Todd Smith has been a musician, a record producer and most recently, the owner of a record label, the now-defunct Louisville-based Label X. He says Label X did everything right – solid artists with fans, radio play, coveted television spots – but none of that translated into sustainable record sales.
“After the digital revolution and file sharing and everything, consumers began to think of recorded music as a free commodity. You saw record sales in free-fall. The revenue model that the recorded music industry was built on, for all intents and purposes, eroded,” says Smith.
When he closed up shop in 2008, Smith was left wondering if it was still possible to make a living in the music business, when even legal file downloads result in such a small fraction of what a record sale used to generate.
“The music industry of today is virtually unrecognizable from the one we grew up with,” says Smith. “I had to take a very cold hard look at that landscape and come to the conclusion that it’s really never going to be the same and we have to do something different.”
Now the Louisville entrepreneur has launched Gyroskope, a digital platform aimed at helping artists sell content like music videos, concert footage and interviews directly to fans. Smith thinks savvy music fans, who understand the financial realities their favorite musicians face, will pay for exclusive content they can’t get for free on YouTube or elsewhere.
“I think there is a consciousness on the part of the fan these days that this is not a self-replenishing stream, that if I don’t feed it, it will dry up,” he says.
Content providers (called “producers”) pay Gyroskope a fixed monthly fee, set their own prices and keep 100 percent of every sale. Purchases are added to a member's “collection,” and producers can contact members who have collected their work, which adds another opportunity for artists to build relationships with their fans.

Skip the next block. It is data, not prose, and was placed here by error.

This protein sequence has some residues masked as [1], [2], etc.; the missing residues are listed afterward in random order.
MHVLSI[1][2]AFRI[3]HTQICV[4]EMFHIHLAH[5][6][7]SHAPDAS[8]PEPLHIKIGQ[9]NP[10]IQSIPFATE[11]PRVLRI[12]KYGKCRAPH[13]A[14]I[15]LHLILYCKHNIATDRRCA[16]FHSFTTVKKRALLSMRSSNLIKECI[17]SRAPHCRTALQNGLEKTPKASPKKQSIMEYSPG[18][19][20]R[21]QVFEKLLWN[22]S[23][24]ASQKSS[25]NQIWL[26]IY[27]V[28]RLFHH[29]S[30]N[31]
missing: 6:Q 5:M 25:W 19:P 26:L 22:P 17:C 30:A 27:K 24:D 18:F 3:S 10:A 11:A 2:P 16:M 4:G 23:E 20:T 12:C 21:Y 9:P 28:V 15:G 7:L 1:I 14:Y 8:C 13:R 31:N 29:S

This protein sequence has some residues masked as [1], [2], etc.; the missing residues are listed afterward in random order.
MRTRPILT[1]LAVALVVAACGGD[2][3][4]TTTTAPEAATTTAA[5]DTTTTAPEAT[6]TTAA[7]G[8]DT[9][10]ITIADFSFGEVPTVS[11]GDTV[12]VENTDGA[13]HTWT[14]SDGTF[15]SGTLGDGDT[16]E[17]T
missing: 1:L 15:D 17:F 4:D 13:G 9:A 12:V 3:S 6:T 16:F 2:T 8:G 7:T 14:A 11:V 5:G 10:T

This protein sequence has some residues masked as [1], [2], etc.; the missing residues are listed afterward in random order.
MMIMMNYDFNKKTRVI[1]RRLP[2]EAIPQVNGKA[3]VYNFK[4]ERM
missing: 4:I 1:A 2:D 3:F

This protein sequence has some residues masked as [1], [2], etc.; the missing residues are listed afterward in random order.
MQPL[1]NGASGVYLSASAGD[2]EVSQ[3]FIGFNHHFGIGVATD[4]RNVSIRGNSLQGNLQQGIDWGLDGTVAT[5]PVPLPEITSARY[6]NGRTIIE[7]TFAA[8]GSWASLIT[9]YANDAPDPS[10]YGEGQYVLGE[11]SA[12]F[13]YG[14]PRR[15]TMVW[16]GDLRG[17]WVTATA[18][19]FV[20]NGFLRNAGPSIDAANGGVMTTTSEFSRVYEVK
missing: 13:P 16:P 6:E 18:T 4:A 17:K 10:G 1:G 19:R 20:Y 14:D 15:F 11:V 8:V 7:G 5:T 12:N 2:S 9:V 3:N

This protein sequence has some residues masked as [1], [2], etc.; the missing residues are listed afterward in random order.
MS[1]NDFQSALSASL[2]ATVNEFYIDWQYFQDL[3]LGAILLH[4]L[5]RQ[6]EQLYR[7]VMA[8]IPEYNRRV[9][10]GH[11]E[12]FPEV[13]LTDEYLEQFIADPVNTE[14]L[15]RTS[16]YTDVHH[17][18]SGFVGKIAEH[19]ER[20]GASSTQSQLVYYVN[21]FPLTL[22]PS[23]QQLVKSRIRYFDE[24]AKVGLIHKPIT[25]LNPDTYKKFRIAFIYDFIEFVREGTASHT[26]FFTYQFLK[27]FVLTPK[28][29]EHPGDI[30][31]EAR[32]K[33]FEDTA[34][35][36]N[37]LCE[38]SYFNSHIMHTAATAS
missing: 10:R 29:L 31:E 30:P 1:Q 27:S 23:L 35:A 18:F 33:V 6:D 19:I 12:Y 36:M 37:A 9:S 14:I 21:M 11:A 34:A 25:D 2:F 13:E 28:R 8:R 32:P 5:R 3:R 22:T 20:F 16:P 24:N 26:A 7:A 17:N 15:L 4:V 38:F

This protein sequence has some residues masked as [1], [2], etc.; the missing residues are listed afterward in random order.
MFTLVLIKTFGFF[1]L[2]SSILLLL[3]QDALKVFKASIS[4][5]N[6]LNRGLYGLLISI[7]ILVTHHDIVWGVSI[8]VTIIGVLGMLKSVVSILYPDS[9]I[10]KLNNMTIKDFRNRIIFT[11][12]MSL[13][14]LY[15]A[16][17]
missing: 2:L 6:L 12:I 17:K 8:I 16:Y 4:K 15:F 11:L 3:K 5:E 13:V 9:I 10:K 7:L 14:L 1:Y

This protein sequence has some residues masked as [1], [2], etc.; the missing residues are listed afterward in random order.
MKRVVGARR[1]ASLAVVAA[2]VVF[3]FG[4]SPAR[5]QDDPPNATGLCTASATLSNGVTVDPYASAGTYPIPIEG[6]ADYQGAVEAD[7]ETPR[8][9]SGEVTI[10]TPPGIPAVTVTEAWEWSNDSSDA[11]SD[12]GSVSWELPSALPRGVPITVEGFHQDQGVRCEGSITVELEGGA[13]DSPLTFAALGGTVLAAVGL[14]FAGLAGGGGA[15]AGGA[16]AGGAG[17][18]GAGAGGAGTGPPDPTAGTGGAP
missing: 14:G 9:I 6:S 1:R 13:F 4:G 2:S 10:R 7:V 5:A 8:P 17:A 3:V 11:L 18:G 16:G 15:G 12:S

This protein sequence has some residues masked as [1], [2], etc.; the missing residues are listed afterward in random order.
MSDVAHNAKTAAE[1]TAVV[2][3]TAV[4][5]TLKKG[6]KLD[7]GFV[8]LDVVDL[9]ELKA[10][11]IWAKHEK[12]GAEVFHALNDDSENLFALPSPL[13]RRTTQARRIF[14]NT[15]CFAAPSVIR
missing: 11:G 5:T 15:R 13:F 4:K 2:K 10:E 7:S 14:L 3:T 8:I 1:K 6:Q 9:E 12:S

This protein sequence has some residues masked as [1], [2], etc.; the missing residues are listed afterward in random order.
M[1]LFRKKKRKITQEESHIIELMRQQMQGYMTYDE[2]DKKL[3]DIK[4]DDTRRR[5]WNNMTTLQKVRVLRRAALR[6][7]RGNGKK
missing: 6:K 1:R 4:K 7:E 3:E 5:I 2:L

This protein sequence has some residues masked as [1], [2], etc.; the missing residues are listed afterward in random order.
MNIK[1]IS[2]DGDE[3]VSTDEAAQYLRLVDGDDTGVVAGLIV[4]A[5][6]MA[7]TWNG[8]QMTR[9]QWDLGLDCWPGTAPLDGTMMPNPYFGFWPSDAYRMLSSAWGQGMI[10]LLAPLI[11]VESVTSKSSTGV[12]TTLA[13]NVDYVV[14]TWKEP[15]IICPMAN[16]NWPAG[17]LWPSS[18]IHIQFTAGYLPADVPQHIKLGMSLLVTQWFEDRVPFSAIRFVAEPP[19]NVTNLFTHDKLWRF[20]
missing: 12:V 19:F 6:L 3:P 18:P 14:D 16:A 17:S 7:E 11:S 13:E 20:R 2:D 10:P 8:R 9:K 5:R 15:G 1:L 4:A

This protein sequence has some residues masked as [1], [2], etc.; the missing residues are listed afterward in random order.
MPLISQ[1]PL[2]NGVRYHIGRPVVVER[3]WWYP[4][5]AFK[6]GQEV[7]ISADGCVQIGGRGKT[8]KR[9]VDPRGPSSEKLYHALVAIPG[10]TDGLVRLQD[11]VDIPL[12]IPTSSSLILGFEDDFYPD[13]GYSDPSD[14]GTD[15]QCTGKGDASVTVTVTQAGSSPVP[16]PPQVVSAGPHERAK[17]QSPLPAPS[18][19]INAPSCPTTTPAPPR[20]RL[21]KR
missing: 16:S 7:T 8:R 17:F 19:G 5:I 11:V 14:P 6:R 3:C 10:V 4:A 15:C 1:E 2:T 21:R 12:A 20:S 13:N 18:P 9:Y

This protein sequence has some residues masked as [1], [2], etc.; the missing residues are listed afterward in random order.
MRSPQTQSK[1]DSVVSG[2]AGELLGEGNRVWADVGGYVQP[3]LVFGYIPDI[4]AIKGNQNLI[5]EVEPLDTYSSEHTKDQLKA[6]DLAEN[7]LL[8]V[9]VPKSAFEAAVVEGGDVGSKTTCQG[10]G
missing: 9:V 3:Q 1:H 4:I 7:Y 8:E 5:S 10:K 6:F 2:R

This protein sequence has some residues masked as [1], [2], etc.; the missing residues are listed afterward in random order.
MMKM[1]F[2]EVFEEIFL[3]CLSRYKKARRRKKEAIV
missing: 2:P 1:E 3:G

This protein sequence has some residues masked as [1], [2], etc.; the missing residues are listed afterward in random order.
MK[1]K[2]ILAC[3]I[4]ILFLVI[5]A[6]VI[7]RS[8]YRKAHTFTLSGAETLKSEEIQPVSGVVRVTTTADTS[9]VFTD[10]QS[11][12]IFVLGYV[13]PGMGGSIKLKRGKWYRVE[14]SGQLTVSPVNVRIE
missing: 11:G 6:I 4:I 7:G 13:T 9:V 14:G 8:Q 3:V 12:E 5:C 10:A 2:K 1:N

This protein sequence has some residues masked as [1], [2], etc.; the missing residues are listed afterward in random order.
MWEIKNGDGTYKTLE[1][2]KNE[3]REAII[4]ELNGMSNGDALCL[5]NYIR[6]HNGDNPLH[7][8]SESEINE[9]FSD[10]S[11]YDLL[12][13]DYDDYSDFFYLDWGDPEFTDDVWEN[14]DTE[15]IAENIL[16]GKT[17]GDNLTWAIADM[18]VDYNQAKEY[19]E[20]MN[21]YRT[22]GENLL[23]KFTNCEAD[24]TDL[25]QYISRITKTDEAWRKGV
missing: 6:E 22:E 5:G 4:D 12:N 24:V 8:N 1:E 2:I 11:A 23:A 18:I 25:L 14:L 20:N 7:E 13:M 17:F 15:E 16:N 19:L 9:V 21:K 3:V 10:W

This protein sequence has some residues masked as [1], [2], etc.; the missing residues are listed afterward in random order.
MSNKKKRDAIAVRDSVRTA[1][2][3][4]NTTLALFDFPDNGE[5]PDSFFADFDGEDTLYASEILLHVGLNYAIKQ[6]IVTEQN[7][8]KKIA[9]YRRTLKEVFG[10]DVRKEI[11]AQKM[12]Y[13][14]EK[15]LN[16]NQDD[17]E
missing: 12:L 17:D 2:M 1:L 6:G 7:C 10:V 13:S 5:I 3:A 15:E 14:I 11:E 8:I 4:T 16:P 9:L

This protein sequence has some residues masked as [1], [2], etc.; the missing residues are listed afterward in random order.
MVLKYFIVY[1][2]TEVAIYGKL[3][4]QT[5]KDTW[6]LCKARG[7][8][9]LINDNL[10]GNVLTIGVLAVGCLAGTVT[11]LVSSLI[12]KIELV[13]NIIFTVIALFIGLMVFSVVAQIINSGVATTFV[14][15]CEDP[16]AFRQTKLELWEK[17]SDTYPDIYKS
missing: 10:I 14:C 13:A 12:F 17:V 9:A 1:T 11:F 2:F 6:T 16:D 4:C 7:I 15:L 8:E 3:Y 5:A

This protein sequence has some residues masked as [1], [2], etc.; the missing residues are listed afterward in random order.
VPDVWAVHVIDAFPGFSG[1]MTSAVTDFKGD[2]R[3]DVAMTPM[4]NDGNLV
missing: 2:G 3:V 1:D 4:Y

Videos stream from the cloud, and are available online and through mobile apps. The service isn’t limited to musicians – filmmakers, comedians and even yoga instructors are setting up shop. Smith says the ideal producer for Gyroskope already has an active fan base.
“Gyroskope’s not going to build your audience for you,” says Smith. “Gyroskope is going to allow you to build a transactional relationship with your fan base directly without going through a middleman like a record company or a gatekeeper like an iTunes. It’s going to allow you to sell directly to your fans.”
Gyroskope hosts several dozen producers so far. Musicians include Bonnie “Prince” Billy, whose recent concert in Chicago’s Millennium Park is available for purchase. Members can watch a brief preview of each song for free and buy the whole show for $10. Casual listeners might take a pass, but a devoted fan who missed the live act could add the concert to his collection.
Smith says Gyroskope isn’t intended to replace services like YouTube, where videos are free and a viral hit can create a career out of thin air. He says his company creates a new revenue stream for artists online, where most consumers expect music to be free.
“Could Gyroskope hope to advance the flag of the enlightened consumer to help support and patronize the artist they love? Yeah,” he says. “Hopefully, we can gain some of that ground back. There’s always going to be piracy, there’s always going to be free stuff. We think we can carve out a space where this model works.”